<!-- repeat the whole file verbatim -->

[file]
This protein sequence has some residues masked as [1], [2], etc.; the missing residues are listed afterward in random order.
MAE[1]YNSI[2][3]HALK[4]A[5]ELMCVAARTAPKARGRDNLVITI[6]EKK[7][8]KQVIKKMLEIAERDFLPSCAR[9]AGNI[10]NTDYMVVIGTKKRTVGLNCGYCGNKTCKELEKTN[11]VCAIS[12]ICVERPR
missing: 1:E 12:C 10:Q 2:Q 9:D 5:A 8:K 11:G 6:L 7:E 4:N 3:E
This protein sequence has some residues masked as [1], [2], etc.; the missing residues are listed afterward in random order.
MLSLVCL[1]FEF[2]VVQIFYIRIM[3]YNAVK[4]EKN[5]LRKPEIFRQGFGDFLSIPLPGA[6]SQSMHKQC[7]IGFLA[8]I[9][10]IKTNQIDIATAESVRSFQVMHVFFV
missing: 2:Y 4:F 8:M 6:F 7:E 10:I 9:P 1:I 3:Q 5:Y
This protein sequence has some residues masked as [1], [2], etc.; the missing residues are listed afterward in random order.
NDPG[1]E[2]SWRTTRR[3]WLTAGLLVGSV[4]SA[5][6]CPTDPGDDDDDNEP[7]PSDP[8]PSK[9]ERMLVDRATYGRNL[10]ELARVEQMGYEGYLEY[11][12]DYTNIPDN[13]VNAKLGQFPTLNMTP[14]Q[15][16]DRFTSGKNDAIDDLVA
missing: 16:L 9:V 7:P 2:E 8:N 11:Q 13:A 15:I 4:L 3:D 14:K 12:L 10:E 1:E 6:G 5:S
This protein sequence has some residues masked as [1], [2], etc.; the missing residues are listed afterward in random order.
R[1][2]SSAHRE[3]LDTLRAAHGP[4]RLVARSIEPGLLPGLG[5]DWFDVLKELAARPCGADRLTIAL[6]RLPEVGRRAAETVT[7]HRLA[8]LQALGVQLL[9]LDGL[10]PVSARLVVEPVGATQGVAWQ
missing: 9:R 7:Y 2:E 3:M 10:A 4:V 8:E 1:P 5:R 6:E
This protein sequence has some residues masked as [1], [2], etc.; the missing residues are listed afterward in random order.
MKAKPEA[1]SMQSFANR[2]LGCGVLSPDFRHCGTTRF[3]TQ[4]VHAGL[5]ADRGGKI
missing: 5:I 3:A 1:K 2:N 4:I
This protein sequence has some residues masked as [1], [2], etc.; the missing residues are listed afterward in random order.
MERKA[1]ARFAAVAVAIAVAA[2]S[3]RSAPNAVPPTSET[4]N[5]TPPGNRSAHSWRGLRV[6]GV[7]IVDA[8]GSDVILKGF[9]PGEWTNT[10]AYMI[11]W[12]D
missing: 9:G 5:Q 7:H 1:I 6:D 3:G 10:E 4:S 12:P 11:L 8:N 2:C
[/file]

This protein sequence has some residues masked as [1], [2], etc.; the missing residues are listed afterward in random order.
MAE[1]YNSI[2][3]HALK[4]A[5]ELMCVAARTAPKARGRDNLVITI[6]EKK[7][8]KQVIKKMLEIAERDFLPSCAR[9]AGNI[10]NTDYMVVIGTKKRTVGLNCGYCGNKTCKELEKTN[11]VCAIS[12]ICVERPR
missing: 1:E 12:C 10:Q 2:Q 9:D 5:A 8:K 11:G 6:L 7:E 4:N 3:E
This protein sequence has some residues masked as [1], [2], etc.; the missing residues are listed afterward in random order.
MLSLVCL[1]FEF[2]VVQIFYIRIM[3]YNAVK[4]EKN[5]LRKPEIFRQGFGDFLSIPLPGA[6]SQSMHKQC[7]IGFLA[8]I[9][10]IKTNQIDIATAESVRSFQVMHVFFV
missing: 2:Y 4:F 8:M 6:F 7:E 10:I 9:P 1:I 3:Q 5:Y
This protein sequence has some residues masked as [1], [2], etc.; the missing residues are listed afterward in random order.
NDPG[1]E[2]SWRTTRR[3]WLTAGLLVGSV[4]SA[5][6]CPTDPGDDDDDNEP[7]PSDP[8]PSK[9]ERMLVDRATYGRNL[10]ELARVEQMGYEGYLEY[11][12]DYTNIPDN[13]VNAKLGQFPTLNMTP[14]Q[15][16]DRFTSGKNDAIDDLVA
missing: 16:L 9:V 7:P 2:E 8:N 11:Q 13:A 15:I 4:L 3:D 14:K 12:L 10:E 1:E 6:G 5:S
This protein sequence has some residues masked as [1], [2], etc.; the missing residues are listed afterward in random order.
R[1][2]SSAHRE[3]LDTLRAAHGP[4]RLVARSIEPGLLPGLG[5]DWFDVLKELAARPCGADRLTIAL[6]RLPEVGRRAAETVT[7]HRLA[8]LQALGVQLL[9]LDGL[10]PVSARLVVEPVGATQGVAWQ
missing: 9:R 7:Y 2:E 3:M 10:A 4:V 8:E 1:P 5:R 6:E
This protein sequence has some residues masked as [1], [2], etc.; the missing residues are listed afterward in random order.
MKAKPEA[1]SMQSFANR[2]LGCGVLSPDFRHCGTTRF[3]TQ[4]VHAGL[5]ADRGGKI
missing: 5:I 3:A 1:K 2:N 4:I
This protein sequence has some residues masked as [1], [2], etc.; the missing residues are listed afterward in random order.
MERKA[1]ARFAAVAVAIAVAA[2]S[3]RSAPNAVPPTSET[4]N[5]TPPGNRSAHSWRGLRV[6]GV[7]IVDA[8]GSDVILKGF[9]PGEWTNT[10]AYMI[11]W[12]D
missing: 9:G 5:Q 7:H 1:I 6:D 3:G 10:E 4:S 12:P 11:L 8:N 2:C